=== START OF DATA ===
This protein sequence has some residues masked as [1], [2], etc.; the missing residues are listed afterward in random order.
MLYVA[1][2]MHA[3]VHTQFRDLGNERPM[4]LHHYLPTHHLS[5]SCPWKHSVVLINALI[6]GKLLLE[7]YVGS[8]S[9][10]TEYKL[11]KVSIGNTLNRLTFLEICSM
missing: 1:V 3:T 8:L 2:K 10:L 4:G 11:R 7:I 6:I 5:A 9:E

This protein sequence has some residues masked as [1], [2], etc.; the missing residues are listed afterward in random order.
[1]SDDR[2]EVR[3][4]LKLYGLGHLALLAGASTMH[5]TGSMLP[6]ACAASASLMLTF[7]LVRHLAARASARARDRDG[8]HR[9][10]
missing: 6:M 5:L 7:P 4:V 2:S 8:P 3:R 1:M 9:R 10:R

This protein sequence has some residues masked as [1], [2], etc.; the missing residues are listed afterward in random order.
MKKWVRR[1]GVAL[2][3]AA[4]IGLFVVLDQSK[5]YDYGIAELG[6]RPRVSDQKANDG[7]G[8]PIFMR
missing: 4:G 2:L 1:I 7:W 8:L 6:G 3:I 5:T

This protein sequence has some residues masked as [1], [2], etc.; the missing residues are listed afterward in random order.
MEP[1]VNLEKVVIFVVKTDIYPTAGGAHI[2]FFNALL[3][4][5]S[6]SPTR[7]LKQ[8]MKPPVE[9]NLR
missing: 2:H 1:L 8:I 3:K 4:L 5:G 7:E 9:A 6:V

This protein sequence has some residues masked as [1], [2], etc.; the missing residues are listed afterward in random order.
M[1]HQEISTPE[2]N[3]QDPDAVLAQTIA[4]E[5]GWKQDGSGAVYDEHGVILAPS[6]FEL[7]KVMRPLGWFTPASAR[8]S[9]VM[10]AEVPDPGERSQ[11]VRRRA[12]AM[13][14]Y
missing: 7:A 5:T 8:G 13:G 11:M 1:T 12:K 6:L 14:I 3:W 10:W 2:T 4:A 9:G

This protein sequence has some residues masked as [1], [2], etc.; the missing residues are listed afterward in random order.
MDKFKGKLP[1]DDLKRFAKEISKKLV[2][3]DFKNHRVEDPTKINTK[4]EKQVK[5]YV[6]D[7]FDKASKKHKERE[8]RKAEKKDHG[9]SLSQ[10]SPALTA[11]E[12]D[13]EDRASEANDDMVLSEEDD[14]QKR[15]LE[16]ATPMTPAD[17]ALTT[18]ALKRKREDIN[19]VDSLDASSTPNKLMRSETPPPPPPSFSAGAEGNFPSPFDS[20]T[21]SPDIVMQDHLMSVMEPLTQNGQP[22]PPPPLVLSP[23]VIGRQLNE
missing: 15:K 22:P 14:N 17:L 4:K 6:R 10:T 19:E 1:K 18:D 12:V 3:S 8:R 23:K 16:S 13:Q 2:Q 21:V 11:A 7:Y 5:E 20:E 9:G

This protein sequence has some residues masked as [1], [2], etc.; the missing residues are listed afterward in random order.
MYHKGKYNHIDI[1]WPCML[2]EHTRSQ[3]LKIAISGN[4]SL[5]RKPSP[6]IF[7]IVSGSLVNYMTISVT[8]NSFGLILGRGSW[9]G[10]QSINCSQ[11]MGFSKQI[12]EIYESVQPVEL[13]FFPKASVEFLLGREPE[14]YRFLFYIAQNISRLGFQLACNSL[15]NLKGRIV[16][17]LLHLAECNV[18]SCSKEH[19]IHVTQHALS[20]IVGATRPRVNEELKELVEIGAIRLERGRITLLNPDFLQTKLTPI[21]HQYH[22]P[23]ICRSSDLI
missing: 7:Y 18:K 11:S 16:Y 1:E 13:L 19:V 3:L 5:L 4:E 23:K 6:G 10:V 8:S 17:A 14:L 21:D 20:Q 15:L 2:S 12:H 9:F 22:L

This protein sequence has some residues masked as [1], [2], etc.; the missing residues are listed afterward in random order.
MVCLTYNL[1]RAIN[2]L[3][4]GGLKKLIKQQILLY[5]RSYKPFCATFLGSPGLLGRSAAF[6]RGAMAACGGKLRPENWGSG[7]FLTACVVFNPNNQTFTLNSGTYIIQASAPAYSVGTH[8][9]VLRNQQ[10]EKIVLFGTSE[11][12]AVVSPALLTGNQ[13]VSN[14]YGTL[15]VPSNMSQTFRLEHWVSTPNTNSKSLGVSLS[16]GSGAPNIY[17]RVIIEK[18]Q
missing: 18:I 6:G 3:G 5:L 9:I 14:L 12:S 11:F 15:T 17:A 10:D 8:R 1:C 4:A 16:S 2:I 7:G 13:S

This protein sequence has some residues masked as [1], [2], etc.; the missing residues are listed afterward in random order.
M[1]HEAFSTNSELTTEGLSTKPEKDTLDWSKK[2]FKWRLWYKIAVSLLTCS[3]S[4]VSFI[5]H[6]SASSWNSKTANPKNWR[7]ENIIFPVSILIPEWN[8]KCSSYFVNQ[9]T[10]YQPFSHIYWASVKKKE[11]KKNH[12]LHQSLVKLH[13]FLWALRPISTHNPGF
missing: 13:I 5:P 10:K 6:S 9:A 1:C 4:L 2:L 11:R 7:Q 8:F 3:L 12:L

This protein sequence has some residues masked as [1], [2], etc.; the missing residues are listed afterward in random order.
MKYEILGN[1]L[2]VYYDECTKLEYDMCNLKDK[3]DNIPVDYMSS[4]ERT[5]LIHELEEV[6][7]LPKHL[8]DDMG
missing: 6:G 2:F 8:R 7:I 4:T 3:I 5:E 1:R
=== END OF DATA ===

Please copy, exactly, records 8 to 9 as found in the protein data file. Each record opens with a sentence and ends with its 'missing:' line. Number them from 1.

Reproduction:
This protein sequence has some residues masked as [1], [2], etc.; the missing residues are listed afterward in random order.
MVCLTYNL[1]RAIN[2]L[3][4]GGLKKLIKQQILLY[5]RSYKPFCATFLGSPGLLGRSAAF[6]RGAMAACGGKLRPENWGSG[7]FLTACVVFNPNNQTFTLNSGTYIIQASAPAYSVGTH[8][9]VLRNQQ[10]EKIVLFGTSE[11][12]AVVSPALLTGNQ[13]VSN[14]YGTL[15]VPSNMSQTFRLEHWVSTPNTNSKSLGVSLS[16]GSGAPNIY[17]RVIIEK[18]Q
missing: 18:I 6:G 3:G 5:L 9:I 14:L 12:S 11:F 15:T 17:A 10:D 8:R 1:C 4:A 16:S 2:I 7:G 13:S

This protein sequence has some residues masked as [1], [2], etc.; the missing residues are listed afterward in random order.
M[1]HEAFSTNSELTTEGLSTKPEKDTLDWSKK[2]FKWRLWYKIAVSLLTCS[3]S[4]VSFI[5]H[6]SASSWNSKTANPKNWR[7]ENIIFPVSILIPEWN[8]KCSSYFVNQ[9]T[10]YQPFSHIYWASVKKKE[11]KKNH[12]LHQSLVKLH[13]FLWALRPISTHNPGF
missing: 13:I 5:P 10:K 6:S 9:A 1:C 4:L 2:L 11:R 7:Q 8:F 3:L 12:L